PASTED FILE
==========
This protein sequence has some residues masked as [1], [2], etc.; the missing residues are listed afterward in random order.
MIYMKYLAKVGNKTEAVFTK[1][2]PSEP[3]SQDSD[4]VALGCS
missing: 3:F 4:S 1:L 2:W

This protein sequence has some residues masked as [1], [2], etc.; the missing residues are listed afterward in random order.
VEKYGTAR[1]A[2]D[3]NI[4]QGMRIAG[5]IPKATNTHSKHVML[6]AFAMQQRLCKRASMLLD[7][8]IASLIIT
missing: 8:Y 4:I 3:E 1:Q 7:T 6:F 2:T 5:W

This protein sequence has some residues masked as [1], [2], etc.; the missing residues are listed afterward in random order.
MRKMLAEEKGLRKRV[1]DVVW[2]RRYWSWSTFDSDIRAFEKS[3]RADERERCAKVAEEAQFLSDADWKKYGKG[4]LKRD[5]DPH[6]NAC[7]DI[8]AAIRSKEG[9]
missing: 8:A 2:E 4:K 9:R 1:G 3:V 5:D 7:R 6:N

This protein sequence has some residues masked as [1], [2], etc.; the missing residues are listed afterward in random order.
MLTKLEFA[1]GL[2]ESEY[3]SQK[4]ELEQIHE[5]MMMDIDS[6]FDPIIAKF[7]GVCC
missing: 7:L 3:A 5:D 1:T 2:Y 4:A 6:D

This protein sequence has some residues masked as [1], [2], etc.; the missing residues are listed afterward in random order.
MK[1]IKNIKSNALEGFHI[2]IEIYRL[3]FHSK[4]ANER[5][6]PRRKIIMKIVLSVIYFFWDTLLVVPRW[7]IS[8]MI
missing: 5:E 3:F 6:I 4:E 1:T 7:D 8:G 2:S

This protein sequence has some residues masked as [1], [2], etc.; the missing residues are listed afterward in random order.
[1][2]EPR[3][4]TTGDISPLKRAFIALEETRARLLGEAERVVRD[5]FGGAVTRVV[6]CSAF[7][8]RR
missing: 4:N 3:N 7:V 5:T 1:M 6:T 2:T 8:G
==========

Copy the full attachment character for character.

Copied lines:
This protein sequence has some residues masked as [1], [2], etc.; the missing residues are listed afterward in random order.
MIYMKYLAKVGNKTEAVFTK[1][2]PSEP[3]SQDSD[4]VALGCS
missing: 3:F 4:S 1:L 2:W

This protein sequence has some residues masked as [1], [2], etc.; the missing residues are listed afterward in random order.
VEKYGTAR[1]A[2]D[3]NI[4]QGMRIAG[5]IPKATNTHSKHVML[6]AFAMQQRLCKRASMLLD[7][8]IASLIIT
missing: 8:Y 4:I 3:E 1:Q 7:T 6:F 2:T 5:W

This protein sequence has some residues masked as [1], [2], etc.; the missing residues are listed afterward in random order.
MRKMLAEEKGLRKRV[1]DVVW[2]RRYWSWSTFDSDIRAFEKS[3]RADERERCAKVAEEAQFLSDADWKKYGKG[4]LKRD[5]DPH[6]NAC[7]DI[8]AAIRSKEG[9]
missing: 8:A 2:E 4:K 9:R 1:G 3:V 5:D 7:R 6:N

This protein sequence has some residues masked as [1], [2], etc.; the missing residues are listed afterward in random order.
MLTKLEFA[1]GL[2]ESEY[3]SQK[4]ELEQIHE[5]MMMDIDS[6]FDPIIAKF[7]GVCC
missing: 7:L 3:A 5:D 1:T 2:Y 4:A 6:D

This protein sequence has some residues masked as [1], [2], etc.; the missing residues are listed afterward in random order.
MK[1]IKNIKSNALEGFHI[2]IEIYRL[3]FHSK[4]ANER[5][6]PRRKIIMKIVLSVIYFFWDTLLVVPRW[7]IS[8]MI
missing: 5:E 3:F 6:I 4:E 1:T 7:D 8:G 2:S

This protein sequence has some residues masked as [1], [2], etc.; the missing residues are listed afterward in random order.
[1][2]EPR[3][4]TTGDISPLKRAFIALEETRARLLGEAERVVRD[5]FGGAVTRVV[6]CSAF[7][8]RR
missing: 4:N 3:N 7:V 5:T 1:M 6:T 2:T 8:G